July 19, 2012
Questioning the antitrust revival
On this blog and elsewhere there was a palpable sense of change with respect to the vigor of antritrust enforcement and pre-merger review when the Obama administration came to power. Now, a new essay at the Stanford Law Review Online by Prof Daniel Crane calls "BS" to that idea:
The merger statistics do not evidence “reinvigoration” of merger enforcement under Obama. Focusing on the last two fiscal years under Bush and the first two fiscal years under Obama, the numbers are comparable. In those periods, the Bush Administration conducted more total merger investigations (Bush 185, Obama 154) and more Hart-Scott-Rodino investigations (Bush 152, Obama 127). The two administrations had almost exactly the same number of “second requests” for information under Hart-Scott (an investigatory mechanism that delays the closing of a merger and often forces the merging parties to either negotiate with the government or abandon the merger). From 2007 to 2008, Bush made 52 second requests, and from 2010 to 2011, Obama made 53. The Obama Administration challenged slightly more mergers (Bush 16, Obama 19), and challenges announced by the Obama Administration resulted in more transactions restructured or abandoned prior to filing a complaint (Bush 9, Obama 15), although the numbers are small under both metrics.
These raw comparisons may not be sufficiently informative because of the reduced numbers of mergers due to the effects of the financial crisis. But even adjusted for the number of Hart-Scott filings, the numbers remain comparable, although with a tick up in second requests under Obama. The Bush Administration conducted 0.04 investigations per Hart-Scott filing; Obama conducted 0.05 investigations per filing. The Bush Administration made 0.013 second requests for information per Hart-Scott filing; Obama’s made 0.020—a 50% increase on a per capita basis.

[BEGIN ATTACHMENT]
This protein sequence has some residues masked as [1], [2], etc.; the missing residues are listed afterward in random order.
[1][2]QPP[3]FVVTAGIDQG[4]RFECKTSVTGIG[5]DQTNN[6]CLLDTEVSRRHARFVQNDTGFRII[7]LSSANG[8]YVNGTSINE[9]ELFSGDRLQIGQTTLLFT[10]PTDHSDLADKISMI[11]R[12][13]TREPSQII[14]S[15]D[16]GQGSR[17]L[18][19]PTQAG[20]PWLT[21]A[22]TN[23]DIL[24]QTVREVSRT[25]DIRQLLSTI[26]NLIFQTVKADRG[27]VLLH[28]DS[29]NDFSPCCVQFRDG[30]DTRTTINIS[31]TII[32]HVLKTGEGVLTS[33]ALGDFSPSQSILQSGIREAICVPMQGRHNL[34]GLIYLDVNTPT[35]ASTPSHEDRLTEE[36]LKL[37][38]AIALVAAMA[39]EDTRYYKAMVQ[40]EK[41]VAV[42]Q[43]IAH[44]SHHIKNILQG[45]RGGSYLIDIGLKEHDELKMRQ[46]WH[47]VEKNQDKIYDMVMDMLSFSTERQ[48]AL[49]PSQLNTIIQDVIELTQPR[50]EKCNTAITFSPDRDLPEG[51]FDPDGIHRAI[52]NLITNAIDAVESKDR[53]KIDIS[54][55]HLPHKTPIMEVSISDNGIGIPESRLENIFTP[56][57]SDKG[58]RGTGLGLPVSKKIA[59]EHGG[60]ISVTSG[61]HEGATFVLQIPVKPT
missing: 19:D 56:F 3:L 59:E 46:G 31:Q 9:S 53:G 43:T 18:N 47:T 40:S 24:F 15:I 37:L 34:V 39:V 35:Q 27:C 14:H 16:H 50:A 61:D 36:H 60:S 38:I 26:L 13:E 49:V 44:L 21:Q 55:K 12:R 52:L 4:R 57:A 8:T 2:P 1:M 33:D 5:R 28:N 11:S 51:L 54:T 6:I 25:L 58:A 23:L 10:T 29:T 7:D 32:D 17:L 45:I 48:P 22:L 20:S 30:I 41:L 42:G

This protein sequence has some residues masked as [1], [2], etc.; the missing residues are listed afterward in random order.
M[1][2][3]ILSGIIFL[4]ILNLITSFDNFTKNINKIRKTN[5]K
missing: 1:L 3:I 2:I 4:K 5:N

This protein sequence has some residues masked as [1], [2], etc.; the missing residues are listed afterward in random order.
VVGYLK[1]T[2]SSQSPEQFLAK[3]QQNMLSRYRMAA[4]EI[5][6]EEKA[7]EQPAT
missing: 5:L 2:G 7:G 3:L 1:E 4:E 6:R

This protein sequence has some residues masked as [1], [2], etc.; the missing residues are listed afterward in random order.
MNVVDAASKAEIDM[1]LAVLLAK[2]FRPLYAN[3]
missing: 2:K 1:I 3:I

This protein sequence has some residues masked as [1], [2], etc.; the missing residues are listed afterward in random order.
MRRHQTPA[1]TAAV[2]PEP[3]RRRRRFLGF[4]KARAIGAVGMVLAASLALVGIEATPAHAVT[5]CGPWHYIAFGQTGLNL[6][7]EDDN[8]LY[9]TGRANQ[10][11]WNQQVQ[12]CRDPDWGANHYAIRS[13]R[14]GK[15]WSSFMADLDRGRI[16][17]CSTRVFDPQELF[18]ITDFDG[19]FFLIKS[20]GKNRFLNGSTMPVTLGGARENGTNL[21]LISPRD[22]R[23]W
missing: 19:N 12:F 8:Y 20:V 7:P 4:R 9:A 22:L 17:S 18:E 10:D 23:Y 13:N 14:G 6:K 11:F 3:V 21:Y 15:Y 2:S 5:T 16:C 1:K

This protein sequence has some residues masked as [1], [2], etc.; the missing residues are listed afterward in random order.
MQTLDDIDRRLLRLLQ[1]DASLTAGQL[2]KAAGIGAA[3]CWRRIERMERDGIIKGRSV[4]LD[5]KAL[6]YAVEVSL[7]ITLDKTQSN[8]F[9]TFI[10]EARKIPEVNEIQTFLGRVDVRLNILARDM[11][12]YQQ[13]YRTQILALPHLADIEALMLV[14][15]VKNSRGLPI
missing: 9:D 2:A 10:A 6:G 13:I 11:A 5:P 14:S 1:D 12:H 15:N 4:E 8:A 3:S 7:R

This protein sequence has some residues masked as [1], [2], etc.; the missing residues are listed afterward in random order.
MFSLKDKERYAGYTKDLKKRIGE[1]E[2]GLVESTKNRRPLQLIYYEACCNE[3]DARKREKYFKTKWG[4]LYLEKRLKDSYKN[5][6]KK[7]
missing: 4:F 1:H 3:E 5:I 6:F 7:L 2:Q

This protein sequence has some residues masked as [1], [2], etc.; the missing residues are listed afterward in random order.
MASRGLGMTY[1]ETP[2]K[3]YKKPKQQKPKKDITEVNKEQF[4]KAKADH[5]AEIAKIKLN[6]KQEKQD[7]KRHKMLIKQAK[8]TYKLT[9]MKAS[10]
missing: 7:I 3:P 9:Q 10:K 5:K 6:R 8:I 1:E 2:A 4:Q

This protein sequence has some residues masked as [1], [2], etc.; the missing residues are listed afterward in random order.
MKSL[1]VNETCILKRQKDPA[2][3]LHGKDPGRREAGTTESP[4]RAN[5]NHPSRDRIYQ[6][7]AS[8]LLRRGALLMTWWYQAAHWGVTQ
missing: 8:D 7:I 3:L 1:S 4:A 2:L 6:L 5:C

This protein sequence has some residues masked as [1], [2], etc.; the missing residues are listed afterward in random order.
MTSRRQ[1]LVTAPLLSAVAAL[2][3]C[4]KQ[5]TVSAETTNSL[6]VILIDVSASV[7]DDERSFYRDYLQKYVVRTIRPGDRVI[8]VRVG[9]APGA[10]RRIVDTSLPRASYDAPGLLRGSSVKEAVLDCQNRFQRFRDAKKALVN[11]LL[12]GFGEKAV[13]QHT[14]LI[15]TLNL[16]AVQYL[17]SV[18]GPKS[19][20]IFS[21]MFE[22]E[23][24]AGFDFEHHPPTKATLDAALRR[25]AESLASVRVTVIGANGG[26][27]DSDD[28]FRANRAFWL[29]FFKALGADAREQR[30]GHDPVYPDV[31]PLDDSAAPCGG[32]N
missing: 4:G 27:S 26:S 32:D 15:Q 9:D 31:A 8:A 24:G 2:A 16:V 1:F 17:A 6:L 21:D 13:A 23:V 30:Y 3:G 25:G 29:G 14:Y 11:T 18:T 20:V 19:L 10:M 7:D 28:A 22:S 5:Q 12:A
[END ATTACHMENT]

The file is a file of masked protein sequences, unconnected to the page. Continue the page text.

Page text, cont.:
Well. How about that. Prof Crane notes that statistics don't tell the entire story and that there may have been a change in attitude that prevented otherwise antitrust sensitive deals from going forward, etc. Still, it's eye-opening.
July 18, 2012
Tin parachutes at Chesapeake Energy
Cheseapeake Energy has not been a paragon of corporate governance these days. So no one should be surprised by the fact that Reuters is now reporting that Chesapeake has instituted "tin parachutes" for approximately 1,6000 mid-level employees. A tin parachute is a program in which a large number of mid-level employees are given payaments upon a change of control as a takeover defense. In the event there is a change of control and then employees with these tin parachutes are let go, then a large number of relatively small payments are triggered. In Chesapeake's case the estimate cost would be $140 million. By raising the back end costs of restructing a takeover target, it becomes more expensive for potential acquirers. Peoplesoft famously instituted a tin parachute while trying to fend off Oracle.
According to Reuters, Chesapeake has not disclosed the tin-parachutes in its SEC filings. That's strange. I did a quick search and couldn't come up with any description, but I imagine the folks over at Footnoted.com can find it if it's been filed.
July 16, 2012
Shareholders? What good are they?
Justin Fox and Jay Lorsch have a piece, What Good Are Shareholders?, in the new Harvard Business Review. They join Lynn Stout (The Shareholder Value Myth) and others call into question the question of whether pursuit of short-term stock prices is the best way to run a railroad. Fox and Lorsch conclude:
Given how many unintended and unwelcome consequences have flowed from the governance and executive pay reforms of the past few decades, we’re wary of recommending big new reforms. But we do think that giving a favored role to long-term shareholders, and in the process fostering closer, more constructive relationships between shareholders, managers, and boards, should be a priority. So should finding roles for other actors in the corporate drama—boards, customers, employees, lenders, regulators, nonprofit groups—that enable those actors to take on some of the burden of providing money, information, and especially discipline. This is stakeholder capitalism—not as some sort of do-good imperative but as recognition that today’s shareholders aren’t quite up to making shareholder capitalism work.
They, like Stout, recommend a new stakeholder capitalism. One that's focused on value, but long term value, and not necessarily social constituencies (though the two goals need not be mutually exclusive). Along the lines of long term shareholder value, Andrew Schwartz has an article, The Perpetual Corporation, that argues that directors have a legal obligation to manage for the long term. That might be a bit strong, but the article is a good marker for the long-term value argument.
Still 90+ degrees and melting in Massachusetts...